Monday, January 25, 2021

New MDFL Local Rules Take Effect 2/1/21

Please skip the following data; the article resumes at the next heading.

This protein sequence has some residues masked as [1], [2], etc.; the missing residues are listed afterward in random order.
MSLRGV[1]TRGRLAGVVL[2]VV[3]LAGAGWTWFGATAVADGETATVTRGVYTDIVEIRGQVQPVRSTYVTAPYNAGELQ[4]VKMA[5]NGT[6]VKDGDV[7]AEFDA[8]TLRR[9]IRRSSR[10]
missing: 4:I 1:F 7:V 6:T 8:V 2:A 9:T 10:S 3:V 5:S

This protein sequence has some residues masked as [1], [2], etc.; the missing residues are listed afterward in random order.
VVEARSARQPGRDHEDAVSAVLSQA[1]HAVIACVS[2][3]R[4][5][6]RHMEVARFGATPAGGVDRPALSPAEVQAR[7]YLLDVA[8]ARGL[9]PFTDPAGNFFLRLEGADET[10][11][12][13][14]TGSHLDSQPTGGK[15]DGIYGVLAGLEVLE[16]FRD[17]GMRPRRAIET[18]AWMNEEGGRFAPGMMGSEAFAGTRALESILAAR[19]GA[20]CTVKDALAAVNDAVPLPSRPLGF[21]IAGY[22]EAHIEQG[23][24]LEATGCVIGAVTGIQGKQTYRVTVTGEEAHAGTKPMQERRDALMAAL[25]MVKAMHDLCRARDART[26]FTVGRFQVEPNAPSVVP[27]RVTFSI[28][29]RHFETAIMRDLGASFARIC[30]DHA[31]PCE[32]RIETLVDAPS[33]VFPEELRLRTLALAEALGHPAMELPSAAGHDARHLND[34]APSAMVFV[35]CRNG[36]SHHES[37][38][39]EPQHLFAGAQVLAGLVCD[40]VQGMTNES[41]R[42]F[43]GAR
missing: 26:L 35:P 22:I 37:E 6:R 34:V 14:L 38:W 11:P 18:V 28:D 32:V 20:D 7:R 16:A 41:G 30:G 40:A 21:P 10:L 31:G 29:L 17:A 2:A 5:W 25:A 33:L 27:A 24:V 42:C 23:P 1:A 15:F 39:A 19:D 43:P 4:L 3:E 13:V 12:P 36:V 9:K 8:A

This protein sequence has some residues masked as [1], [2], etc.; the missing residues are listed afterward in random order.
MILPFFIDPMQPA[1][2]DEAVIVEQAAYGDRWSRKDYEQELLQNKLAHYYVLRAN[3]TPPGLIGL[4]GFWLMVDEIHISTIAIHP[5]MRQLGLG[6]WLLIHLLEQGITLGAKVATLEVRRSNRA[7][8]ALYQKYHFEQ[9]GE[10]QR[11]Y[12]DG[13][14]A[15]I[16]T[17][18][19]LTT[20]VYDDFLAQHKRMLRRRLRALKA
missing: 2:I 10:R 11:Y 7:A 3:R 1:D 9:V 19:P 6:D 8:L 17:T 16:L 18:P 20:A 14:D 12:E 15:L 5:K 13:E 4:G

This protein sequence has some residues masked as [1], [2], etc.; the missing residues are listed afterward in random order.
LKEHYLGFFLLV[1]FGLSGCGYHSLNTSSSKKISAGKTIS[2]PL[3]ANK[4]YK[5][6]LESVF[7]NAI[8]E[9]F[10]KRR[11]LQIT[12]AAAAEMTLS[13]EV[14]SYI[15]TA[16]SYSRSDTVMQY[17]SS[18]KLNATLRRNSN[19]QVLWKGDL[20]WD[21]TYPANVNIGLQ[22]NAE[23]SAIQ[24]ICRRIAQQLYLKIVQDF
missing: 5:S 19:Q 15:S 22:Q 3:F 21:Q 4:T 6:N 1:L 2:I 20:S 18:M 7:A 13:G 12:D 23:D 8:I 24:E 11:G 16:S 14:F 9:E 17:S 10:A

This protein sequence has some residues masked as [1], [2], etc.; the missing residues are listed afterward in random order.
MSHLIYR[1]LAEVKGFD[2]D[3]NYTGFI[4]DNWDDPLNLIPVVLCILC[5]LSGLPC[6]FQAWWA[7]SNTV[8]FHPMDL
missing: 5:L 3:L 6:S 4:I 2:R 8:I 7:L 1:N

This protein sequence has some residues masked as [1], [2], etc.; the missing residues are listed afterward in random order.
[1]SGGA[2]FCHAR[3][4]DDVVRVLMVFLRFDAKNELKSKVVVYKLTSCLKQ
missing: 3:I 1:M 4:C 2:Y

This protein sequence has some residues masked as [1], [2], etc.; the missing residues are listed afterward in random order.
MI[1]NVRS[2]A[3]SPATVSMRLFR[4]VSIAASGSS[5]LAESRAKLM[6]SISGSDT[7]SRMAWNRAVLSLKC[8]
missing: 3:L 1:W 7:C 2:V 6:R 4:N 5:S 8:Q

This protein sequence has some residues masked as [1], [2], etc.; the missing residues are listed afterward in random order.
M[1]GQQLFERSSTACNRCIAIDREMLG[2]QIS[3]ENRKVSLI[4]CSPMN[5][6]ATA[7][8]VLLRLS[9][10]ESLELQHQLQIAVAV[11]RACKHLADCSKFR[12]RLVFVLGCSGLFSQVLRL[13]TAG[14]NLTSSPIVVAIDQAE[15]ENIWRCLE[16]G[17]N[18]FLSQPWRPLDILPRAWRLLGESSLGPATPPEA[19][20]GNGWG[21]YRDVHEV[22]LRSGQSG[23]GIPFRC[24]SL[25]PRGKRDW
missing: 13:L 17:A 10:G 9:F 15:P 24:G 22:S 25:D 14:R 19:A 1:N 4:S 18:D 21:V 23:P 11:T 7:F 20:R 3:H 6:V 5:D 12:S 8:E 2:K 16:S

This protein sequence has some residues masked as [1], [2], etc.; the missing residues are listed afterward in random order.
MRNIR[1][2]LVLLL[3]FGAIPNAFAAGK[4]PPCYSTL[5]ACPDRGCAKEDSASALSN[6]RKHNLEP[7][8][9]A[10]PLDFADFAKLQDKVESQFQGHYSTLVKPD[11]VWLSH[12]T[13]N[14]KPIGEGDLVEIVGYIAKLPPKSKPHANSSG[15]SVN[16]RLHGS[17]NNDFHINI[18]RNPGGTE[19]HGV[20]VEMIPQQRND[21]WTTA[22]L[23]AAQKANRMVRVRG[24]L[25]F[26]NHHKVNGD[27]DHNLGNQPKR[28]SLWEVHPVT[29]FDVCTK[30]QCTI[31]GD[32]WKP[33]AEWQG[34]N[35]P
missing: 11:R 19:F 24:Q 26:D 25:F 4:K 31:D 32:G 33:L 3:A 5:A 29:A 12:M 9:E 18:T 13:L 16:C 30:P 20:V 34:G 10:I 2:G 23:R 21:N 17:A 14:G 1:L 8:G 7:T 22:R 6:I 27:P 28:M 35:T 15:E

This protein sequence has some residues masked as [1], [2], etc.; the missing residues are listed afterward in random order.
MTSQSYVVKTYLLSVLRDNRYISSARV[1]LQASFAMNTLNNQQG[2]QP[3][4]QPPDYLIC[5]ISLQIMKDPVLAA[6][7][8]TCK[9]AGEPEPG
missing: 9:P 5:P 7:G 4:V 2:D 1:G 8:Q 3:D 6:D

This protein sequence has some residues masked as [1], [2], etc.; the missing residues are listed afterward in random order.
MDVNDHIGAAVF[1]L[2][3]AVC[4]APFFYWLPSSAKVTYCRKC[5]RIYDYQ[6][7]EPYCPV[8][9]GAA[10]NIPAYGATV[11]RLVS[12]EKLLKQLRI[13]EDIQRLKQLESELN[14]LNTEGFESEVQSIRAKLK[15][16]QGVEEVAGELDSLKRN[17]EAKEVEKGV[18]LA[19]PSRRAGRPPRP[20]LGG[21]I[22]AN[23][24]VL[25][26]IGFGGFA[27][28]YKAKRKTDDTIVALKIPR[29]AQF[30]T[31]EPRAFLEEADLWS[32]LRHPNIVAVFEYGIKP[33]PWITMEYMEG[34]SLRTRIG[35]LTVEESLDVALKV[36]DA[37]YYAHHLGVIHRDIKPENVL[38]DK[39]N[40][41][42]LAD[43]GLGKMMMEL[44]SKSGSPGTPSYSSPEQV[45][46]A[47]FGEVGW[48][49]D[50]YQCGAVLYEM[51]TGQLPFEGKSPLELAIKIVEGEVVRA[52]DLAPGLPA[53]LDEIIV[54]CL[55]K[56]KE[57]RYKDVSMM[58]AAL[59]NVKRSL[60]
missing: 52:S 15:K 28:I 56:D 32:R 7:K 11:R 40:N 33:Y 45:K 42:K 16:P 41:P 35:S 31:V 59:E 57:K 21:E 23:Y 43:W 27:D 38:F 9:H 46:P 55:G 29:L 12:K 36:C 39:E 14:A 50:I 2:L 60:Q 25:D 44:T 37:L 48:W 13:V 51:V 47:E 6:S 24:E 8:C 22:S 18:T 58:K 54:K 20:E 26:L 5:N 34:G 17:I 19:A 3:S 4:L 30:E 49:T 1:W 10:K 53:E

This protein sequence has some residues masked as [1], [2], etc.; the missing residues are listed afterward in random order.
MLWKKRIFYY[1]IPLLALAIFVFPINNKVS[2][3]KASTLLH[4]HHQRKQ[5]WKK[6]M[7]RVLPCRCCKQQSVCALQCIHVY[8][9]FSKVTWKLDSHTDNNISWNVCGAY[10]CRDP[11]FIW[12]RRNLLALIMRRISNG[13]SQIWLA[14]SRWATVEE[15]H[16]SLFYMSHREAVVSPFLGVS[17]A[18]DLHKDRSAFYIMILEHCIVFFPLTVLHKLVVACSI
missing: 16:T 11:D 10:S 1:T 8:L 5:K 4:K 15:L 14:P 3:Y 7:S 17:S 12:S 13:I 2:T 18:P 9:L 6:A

After careful deliberation and based on the Lawyer Advisory Committee's report and the public comments, the Board of Judges recently approved revisions to the Middle District of Florida's Local Rules. The revised Local Rules become effective February 1, 2021. Stated goals for this revision are to: modernize and simplify; accommodate changes in national and local practice; eliminate overlap with federal rules and statutes; eliminate references to specific federal rules and statutes; address re-occurring complaints and issues; and accord with best practices. In regard to mediation, Chapter Four of the new rules specifies that:  To refer an action or claim to mediation, the judge must enter an order that: (a) designates the mediator or directs the parties to select a mediator and to notify the judge of the selection;(b ) establishes a mediation deadline; (c) requires a lawyer to confirm a mediation date agreeable to the mediator and the parties and to notify the judge of the date; (d) requires the attendance of lead counsel, the parties or a party’s surrogate satisfactory to the mediator, and any necessary insurance carrier representative;(e) notifies the parties that unexcused absence or departure from mediation is sanctionable; (f) requires the mediator to report within seven days after mediation the result of the mediation and whether all required persons attended; and (g) directs that the substance of the mediation is confidential and that no party, lawyer, or other participant is bound by, may record, or without the judge’s approval may disclose any event, including any statement confirming or denying a fact — except settlement — that occurs during the mediation. See more here-